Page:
How to Bury a Secret: Turn It Into Paperwork

Unsealed but mostly unseen: Archivist Neil Carmichael and some of the government's hundreds of millions of former secrets.
Unsealed but mostly unseen: Archivist Neil Carmichael and some of the government's hundreds of millions of former secrets. (By Sarah L. Voisin -- The Washington Post)
By Lynne Duke
Washington Post Staff Writer
Tuesday, January 16, 2007

At the stroke of midnight on Dec. 31, something profound happened in the government secrecy system. With little fanfare, the paradigm of secrecy shifted.

The days when secrets would be secret forever officially ended that night. Some 700 million pages of secret documents became unsecret. No longer were they classified. They became . . . public. Imagine it: Some 400 million formerly classified pages at the National Archives, another 270 million at the FBI, 30 million elsewhere, all emerging into the sunshine of open government, squinting and pale, like naked mole rats.

This would seem a victory for freedom of information, just as President Bill Clinton envisioned when he signed Executive Order 12958 in 1995 (affirmed by President Bush in 2003), which mandated that 25-year-old documents be automatically declassified unless exempted for national security or other reasons.

But it is not so simple. There is a dirty little secret about these secrets: They remain secreted away. You still can't rush down to the National Archives to check them out. In fact, it could be years before these public documents can be viewed by the public.

Fifty archivists can process 40 million pages in a year, but now they are facing 400 million. The backlog, inside the National Archives II facility in College Park, measures 160,000 cubic feet inside a massive classified vault with special lighting and climate controls to preserve old paper. Row upon row of electronically operated steel shelves, all a pale gray, hold hundreds of thousands of document boxes buffered to fight destructive acidity. The place feels like the set of a science fiction movie, all pristine and orderly and hushed.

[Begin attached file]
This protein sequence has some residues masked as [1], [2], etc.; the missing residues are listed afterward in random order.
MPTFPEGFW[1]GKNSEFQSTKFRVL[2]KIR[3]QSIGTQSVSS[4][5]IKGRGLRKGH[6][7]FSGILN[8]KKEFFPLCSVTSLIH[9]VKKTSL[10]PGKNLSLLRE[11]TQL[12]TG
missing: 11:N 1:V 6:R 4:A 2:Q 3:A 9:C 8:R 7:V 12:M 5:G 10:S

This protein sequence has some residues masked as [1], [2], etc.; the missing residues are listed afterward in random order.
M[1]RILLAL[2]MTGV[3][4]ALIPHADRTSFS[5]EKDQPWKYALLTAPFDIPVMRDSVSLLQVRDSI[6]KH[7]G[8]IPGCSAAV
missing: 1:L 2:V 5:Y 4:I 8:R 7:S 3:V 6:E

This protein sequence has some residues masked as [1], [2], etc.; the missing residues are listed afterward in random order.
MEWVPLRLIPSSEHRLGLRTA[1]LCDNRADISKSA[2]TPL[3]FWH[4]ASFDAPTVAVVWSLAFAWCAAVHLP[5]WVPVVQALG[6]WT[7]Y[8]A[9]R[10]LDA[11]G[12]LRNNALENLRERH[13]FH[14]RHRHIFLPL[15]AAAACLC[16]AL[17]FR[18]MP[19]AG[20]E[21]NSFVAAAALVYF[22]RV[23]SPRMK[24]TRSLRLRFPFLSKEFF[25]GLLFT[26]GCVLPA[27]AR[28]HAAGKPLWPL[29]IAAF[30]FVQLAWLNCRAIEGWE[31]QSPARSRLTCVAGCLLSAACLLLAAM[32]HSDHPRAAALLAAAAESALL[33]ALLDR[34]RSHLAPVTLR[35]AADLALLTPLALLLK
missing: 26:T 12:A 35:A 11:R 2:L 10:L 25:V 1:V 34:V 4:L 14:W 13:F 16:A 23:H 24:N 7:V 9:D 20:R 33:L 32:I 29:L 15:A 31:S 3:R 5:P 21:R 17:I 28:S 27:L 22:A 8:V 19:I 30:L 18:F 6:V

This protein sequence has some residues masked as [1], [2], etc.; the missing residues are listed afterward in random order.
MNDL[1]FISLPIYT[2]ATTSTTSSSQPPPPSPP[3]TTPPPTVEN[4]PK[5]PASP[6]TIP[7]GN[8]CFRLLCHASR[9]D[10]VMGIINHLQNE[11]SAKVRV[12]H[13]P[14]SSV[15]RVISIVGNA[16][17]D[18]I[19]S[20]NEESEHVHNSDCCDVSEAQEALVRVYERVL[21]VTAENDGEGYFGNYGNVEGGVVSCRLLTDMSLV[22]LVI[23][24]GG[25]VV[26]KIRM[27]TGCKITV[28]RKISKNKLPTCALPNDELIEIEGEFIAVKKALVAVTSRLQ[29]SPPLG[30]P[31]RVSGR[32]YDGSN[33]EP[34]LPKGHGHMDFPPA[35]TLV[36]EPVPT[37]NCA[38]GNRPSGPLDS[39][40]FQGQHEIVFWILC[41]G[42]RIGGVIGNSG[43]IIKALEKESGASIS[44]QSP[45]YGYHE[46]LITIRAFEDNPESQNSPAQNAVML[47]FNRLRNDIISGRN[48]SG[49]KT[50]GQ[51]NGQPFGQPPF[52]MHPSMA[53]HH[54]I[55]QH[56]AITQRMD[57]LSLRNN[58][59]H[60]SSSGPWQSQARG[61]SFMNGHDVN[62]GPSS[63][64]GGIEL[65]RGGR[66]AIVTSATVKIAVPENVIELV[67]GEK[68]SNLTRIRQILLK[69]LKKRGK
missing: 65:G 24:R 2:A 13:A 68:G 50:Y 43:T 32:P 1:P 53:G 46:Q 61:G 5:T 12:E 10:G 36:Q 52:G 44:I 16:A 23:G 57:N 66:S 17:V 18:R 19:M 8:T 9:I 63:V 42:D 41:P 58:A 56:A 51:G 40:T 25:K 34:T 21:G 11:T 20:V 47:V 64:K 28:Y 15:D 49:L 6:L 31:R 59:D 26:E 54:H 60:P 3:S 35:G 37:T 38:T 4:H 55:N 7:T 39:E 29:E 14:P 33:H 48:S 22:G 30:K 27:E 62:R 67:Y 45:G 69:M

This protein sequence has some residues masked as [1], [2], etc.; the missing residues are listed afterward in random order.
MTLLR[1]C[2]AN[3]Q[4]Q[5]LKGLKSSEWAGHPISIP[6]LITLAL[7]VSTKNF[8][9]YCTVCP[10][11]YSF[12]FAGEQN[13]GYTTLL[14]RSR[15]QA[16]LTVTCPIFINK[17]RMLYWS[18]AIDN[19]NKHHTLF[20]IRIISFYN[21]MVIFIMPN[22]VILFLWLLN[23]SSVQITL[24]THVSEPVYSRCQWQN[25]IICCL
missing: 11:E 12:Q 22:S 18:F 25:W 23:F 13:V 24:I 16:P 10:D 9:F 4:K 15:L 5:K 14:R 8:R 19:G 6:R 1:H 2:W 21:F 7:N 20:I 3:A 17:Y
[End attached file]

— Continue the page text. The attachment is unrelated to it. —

Inside the boxes are documents that have to be scrutinized and processed according to the classification instructions written on them by staffers in any one of several agencies, which leaves archivists with a task not unlike deciphering a 25-year-old crime scene.

"It's like 'CSI,' only it's in records," says Neil Carmichael, the supervisory archivist. "You never know what you're going to get."

The work, says Jeanne Schauble, is "esoteric," all about arcane rules and layers of document review. She holds the rather Orwellian title of director of the Initial Processing and Declassification Division at the National Archives, which means she leads the beleaguered team of archivists faced with the task of making open government real.

"The United States has the most open government in the world," says Steven Aftergood, director of the Project on Government Secrecy at the Federation of American Scientists, "but it also has the most secretive government in the world, if you measure it by the production of new secrets."

And so, among the 400 million pages of documents awaiting their release are road maps to American history in the 1950s and 1960s: old mob investigations and the chase after Communist activists; kidnappings and bank robberies; diplomatic doings no longer deemed sensitive. But frankly, no one really knows what's there -- except the officials who originally classified them.

Not only are archivists overwhelmed by the number of documents that have arrived at the facility; they also face the strange mumbo jumbo of competing declassification instructions from various agencies. (Some agencies have given archivists with the appropriate security clearances the authority to make declassification decisions.)

When they open a box containing these old records, the archivists see a series of papers with white tabs affixed bearing numbers, dates, letters, slashes and circles that are supposed to tell them how to proceed. Each agency has a different dialect, a different set of codes for communicating its wishes to the National Archives. One agency might use an "R" to mean release, while another agency might use an "R" to mean retain.

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